Background: In recent years, there has been a growing acceptance of the value of breast reconstruction. The majority of women who choose to proceed will undergo alloplastic reconstruction. The primary objective of this study was to determine whether the type of implant used in alloplastic breast reconstruction has an impact on patient-reported satisfaction and quality of life.
Methods: Patients were deemed eligible if they had completed alloplastic reconstruction at least 1 year before study initiation. Patients were contacted by mail: two questionnaires [the BREAST-Q and the European Organization for Research and Treatment of Cancer Quality of Life Questionnaire C30 (Br23) (EORTC QLQC30 (Br23))], a contact letter, and an incentive gift card were included. Scores were compared between silicone and saline implant recipients.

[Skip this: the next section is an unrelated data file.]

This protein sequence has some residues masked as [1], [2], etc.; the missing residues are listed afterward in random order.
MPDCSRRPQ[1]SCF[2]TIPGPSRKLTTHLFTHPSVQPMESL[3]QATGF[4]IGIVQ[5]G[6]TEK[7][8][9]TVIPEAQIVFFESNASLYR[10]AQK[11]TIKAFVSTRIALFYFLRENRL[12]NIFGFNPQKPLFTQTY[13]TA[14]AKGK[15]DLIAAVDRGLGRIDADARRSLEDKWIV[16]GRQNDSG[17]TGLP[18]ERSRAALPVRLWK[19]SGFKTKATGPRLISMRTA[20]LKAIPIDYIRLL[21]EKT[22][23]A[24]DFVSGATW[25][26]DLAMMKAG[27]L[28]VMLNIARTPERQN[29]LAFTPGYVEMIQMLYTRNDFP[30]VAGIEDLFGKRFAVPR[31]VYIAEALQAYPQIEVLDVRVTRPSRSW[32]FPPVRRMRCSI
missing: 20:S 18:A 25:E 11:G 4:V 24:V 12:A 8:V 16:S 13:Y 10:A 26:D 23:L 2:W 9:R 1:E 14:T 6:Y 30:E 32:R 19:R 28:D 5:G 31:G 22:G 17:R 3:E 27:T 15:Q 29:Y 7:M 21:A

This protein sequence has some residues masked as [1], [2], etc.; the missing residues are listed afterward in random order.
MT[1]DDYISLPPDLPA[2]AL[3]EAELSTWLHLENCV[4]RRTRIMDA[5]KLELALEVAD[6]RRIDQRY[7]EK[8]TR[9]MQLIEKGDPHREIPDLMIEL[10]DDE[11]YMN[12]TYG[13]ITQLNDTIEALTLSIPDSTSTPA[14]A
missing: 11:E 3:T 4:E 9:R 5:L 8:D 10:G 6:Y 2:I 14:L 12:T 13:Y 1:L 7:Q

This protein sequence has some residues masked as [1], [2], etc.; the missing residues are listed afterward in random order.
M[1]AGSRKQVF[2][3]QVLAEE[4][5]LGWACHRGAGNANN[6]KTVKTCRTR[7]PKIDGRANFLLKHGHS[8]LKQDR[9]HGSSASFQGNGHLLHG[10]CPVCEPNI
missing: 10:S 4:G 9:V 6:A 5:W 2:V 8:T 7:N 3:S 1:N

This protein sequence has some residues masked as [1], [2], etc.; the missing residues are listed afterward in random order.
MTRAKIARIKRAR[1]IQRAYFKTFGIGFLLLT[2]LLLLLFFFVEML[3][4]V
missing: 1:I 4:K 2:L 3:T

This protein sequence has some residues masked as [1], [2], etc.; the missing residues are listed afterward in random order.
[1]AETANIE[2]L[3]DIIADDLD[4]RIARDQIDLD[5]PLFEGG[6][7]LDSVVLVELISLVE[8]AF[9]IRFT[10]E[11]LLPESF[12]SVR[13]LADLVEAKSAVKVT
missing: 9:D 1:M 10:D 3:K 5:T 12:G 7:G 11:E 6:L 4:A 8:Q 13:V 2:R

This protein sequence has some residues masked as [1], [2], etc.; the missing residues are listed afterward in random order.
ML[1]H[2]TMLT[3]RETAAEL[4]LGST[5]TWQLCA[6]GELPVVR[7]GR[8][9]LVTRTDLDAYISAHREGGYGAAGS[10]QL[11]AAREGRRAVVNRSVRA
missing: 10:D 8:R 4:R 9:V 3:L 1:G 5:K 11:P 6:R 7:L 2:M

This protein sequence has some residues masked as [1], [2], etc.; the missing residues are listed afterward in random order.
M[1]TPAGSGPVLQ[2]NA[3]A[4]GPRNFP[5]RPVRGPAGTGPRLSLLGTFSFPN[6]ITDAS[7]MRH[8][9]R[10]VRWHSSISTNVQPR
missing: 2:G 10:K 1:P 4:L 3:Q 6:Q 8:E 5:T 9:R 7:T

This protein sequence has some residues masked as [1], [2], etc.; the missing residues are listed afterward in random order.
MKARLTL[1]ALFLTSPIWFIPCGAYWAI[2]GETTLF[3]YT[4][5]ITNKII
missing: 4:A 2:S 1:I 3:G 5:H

Results: Seventy-five silicone implant recipients and 68 saline implant recipients responded, for a response rate of 58 percent. BREAST-Q responses showed silicone implant recipients to have higher scores on all nine subscales. This difference reached statistical significance on four of nine subscales: overall satisfaction (p = 0.008), psychological well-being (p = 0.032), sexual well-being (p = 0.05), and satisfaction with surgeon (p = 0.019). Regression analysis adjusted for follow-up time, timing of surgery, unilateral versus bilateral surgery, radiation, and age. Results from the EORTC QLQC30 (Br23) showed a statistically significant difference on two of 22 subscales: silicone recipients had higher overall physical function, and saline recipients had higher systemic side effects.
Conclusions: This study has shown higher satisfaction with breast reconstruction in silicone gel implant recipients compared with saline recipients using the BREAST-Q. There was no difference in overall global health status between the two patient groups as measured by the EORTC-QLQC30 (Br23).